A good wine comes from a vibrant ground: if the soils are rich in flora and
fauna, the vine root system will be in balance and produce better.
But how to "measure" this
The Biopass Project (acronym for Biodiversità, Paesaggio,
Ambiente, Suolo e Società, i.e. Biodiversity, Landscape,
Environment, Soil and Society) is the solution. Carried out by the SATA Agronomy Agency, this sensory research aims at creating a real
"identity card" of every single parcel, which confirms the
goodness of our actions and helps us better manage the vineyard ecosystem. Some
fellow producers requested the analysis of some plots, but for us it was
important to have a complete mapping and to examine in detail all Ronco Calino
The study consisted of a first visual soil assessment by taking samples
from a root-deep excavation. The agronomists
analyzed structure, texture, porosity, color, presence of surface stagnation
zones, crust, erosion, and herbaceous cover.
Then, they focused on measuring copper and organic matter content. The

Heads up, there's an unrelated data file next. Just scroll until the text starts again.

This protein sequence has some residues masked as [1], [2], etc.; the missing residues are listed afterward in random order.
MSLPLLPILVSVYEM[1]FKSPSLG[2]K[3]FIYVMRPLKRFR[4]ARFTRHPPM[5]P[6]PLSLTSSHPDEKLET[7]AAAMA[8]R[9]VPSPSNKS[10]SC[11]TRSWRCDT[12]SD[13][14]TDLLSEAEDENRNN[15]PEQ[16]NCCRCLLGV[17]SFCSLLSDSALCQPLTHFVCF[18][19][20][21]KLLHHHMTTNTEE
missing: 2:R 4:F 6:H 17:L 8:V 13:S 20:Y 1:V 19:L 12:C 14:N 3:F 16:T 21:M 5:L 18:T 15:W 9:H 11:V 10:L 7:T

results are satisfactory: copper residues in the soils are well below the alarm
threshold (100ppm) and decrease with depth, reducing the risk of groundwater
Thanks to what emerged on the organic matter, we identified the most
"suffering" soils and enriched them with organic compost and green
The last stage of the analysis concerned the arthropodofauna, that is to say which
and how many forms of life inhabit the subsoil. Here we made an important
discovery: in one of our vineyards, the only case in Franciacorta, we found the rare and
delicate cosmopolitan pseudoscorpion. The mere presence of such a fragile organism confirms the healthfulness of the soil.
The environment is our first partner in wine production. Therefore, we want to know
the "inhabitants" of the soils and work holistically in the vineyard, respecting that population. More than the nutrients or the site of the vineyard, it is the life that characterizes it that makes the difference.